4. Now you should see that full pattern page as a single image. It’s going to include the full page, with lots of white space, my title, the Shiny Happy World link in the footer, and the entire pattern. Crop away any parts of the page you don’t want. For Holly, she may want to crop away all but one of the cats. If you’re enlarging one of the birds from the bird sampler to stitch on a T-shirt, you may want to isolate just one bird. Crop away anything you don’t want.

5. Time to resize. Use the scale image command to adjust the image to the size you want.

6. Save your new image.

7. Print!

Like I said, these are general instructions and you may need to play around with your computer a bit to find the exact commands you need, but this should give you enough guidance to get there. If anyone else has helpful suggestions, please add them in the comments!

Don’t forget! If you enlarge or reduce the image you’re stitching, you’re also going to need more or fewer strands of floss than what the pattern calls for. Hop over to this post for more info about how many strands to use in any project.

Here are all my posts about working with patterns.

Pattern Sources

How to Resize a Pattern

Return to the Learn to Embroider main Table of Contents.

Move on to the posts about knots. Yes – a whole section about knots. πŸ™‚

Felt Embroidery – All My Tips and Tricks

Tips and Tricks for Embroidering Felt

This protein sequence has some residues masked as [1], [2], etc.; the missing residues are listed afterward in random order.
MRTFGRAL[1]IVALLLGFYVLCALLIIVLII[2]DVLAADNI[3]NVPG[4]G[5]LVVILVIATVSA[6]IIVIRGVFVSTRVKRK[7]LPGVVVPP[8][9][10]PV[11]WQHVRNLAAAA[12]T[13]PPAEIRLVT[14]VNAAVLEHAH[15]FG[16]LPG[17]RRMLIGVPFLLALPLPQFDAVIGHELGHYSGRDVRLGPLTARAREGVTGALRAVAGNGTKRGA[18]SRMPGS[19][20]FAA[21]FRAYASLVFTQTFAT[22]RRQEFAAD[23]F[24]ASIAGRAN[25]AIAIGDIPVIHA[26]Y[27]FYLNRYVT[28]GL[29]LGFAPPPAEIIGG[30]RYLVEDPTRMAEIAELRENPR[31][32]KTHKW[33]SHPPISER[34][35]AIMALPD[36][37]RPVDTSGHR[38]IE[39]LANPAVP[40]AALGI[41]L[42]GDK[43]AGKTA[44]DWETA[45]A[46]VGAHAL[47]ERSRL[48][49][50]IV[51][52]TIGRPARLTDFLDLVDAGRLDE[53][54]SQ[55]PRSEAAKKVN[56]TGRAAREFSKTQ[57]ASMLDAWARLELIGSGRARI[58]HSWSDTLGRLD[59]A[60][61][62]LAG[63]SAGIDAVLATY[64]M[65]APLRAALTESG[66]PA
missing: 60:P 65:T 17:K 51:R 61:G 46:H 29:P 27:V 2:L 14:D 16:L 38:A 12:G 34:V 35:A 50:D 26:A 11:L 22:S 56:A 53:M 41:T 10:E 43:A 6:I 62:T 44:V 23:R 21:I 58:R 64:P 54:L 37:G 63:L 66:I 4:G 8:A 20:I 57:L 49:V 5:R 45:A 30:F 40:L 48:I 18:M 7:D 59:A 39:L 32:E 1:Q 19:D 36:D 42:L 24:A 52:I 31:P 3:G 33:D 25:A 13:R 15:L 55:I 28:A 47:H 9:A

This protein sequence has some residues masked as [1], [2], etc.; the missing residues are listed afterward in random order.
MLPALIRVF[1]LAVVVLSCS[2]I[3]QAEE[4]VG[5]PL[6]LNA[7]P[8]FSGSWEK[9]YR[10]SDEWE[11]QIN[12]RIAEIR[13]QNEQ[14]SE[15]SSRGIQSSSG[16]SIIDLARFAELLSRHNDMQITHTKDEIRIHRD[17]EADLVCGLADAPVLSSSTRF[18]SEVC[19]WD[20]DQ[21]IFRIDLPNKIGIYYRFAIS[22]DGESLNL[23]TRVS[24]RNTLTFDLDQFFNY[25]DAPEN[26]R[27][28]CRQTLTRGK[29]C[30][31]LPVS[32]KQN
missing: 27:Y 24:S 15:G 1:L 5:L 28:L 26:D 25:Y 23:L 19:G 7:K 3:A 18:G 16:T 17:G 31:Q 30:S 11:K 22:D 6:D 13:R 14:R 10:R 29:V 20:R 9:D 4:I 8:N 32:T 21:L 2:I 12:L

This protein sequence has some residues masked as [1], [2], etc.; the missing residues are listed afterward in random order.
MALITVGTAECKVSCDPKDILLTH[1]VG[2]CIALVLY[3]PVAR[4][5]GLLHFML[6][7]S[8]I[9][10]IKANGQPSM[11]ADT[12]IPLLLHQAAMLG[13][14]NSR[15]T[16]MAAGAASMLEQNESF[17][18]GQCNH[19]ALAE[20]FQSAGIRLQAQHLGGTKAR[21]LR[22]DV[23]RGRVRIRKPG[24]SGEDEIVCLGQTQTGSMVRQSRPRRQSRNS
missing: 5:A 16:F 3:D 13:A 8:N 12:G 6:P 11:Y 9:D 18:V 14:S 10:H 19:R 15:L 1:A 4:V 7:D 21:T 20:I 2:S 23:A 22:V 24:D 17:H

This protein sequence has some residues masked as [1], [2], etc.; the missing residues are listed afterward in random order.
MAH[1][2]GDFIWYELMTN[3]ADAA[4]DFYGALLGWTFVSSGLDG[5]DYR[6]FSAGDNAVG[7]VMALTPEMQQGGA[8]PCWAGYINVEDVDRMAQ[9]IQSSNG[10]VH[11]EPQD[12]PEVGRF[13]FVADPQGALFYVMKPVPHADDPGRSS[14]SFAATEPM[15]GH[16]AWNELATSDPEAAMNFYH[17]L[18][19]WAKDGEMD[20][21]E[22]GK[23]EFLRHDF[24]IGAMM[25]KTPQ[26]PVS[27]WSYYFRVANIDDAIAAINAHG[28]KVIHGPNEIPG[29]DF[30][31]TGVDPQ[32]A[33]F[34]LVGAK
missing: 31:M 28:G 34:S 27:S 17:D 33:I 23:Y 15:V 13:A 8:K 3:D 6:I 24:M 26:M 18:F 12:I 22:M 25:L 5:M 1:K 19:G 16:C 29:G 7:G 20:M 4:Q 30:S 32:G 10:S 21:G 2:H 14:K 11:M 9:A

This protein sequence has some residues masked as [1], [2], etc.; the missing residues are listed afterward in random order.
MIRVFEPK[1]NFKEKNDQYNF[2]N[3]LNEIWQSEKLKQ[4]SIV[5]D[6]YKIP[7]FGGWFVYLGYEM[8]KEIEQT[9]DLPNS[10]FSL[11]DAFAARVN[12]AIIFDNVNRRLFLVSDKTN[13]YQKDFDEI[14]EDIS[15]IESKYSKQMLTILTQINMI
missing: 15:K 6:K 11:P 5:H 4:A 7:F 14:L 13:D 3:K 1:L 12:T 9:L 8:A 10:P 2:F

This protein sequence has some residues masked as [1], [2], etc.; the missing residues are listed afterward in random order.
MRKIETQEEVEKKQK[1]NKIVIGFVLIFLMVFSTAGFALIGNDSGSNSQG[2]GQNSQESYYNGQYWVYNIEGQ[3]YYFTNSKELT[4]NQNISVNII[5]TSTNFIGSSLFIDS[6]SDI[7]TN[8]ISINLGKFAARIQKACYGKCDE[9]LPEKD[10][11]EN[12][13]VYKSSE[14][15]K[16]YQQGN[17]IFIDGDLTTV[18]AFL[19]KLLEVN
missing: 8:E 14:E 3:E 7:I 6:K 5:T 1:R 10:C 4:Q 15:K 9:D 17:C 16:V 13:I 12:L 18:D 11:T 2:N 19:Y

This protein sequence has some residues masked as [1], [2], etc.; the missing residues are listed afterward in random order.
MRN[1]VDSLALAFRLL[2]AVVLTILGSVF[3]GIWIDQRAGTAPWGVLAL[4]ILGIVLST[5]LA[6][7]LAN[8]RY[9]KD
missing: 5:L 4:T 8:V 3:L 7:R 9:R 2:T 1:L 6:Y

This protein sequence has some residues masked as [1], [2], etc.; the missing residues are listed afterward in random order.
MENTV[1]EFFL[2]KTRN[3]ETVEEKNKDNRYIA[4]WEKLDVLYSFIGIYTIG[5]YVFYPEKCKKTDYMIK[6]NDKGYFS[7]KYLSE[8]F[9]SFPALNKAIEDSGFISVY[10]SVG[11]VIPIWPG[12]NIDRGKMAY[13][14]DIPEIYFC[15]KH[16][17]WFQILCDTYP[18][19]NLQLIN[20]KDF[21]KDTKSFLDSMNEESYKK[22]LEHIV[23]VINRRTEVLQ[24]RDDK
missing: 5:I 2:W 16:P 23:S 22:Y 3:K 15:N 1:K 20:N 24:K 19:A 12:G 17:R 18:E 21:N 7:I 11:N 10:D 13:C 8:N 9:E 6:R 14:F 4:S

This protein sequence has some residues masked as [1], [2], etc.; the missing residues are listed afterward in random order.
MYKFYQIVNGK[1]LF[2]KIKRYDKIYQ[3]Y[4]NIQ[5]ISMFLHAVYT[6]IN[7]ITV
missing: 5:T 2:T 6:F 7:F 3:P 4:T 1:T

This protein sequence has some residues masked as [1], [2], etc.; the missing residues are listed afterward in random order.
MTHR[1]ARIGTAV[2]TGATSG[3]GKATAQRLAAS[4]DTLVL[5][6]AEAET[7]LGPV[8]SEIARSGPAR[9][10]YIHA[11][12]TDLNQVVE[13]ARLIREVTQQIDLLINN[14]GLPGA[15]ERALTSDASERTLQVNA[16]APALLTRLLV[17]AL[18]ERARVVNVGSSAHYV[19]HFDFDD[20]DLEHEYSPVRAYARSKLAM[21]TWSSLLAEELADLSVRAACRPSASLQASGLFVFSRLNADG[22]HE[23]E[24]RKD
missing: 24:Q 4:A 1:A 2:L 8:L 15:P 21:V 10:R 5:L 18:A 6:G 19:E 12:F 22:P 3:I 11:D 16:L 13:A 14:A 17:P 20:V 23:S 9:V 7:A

I’ve gotten a few questions lately about felt embroidery – and I’m going to answer them all here today.

Most of your patterns use smallish shapes. Do I transfer the pattern, hoop them and stitch, and then cut them out?

Well – I buy the good stuff (there’s no point embroidering it if it’s going to get all pilled and nasty-looking the first time someone touches it) and I don’t like to waste any of it. That means no excess for hooping. You don’t really need to hoop felt anyway – and it’s hard to get the crimp marks out when you do. It’s stiff enough to embroider easily without a hoop. Just be careful not to pull your stitches too tight.

My method is to transfer the pattern, cut it out, and then stitch.

How do you transfer your pattern to felt? You can’t trace through this stuff, and any pen or pencil tends to lift the fibers.

I use one of my favorite embroidery products–I call it The Magical Embroidery Stuff and you can read more about it here. I use it for all of my embroidery, but it really is pure magic for felt embroidery. In fact – it’s so magical that I wrote a whole post here, just about how amazing it is with wool felt.

Where do you find wool felt in such gorgeous colors?

I recommend Benzie Design. They have an amazing selection of colors – including lots of gorgeous felt bundles.

By the way – that picture up at the top is a close up of some of the blocks from the Felt Blocks Embroidery Pattern. Those were so much fun to stitch!

If you’re looking for a free pattern to try, I recommend Flora the felt bird.

Flora the Felt Bird - a free pattern from Shiny Happy World

She’s so pretty!

Here are links to all my posts about embroidery tools and supplies.

For Beginners

Specialty Fabrics


Stabilizers and Pattern Transfer Tools

Return to the Learn to Embroider main Table of Contents.

Move on to the posts about working with patterns.

How to Embroider the Hem of a Knit Skirt – video

How to Embroider the Hem of a Knit Skirt - a video tutorial from Shiny Happy World

Want to learn the basics of hand embroidery with an easy online workshop – totally free?

Sign up for Embroidery 101 here. You’ll learn how to get started, the tools and supplies you’ll need, the four most basic stitches, how to transfer your pattern and how to display your work.

If you already know the basics – sign up for Embroidery 201. It’s also free! You’ll learn how to stitch on specialty fabrics like felt and stretchy T-shirts. Plus you’ll learn lots and lots and LOTS more stitches – all my favorites!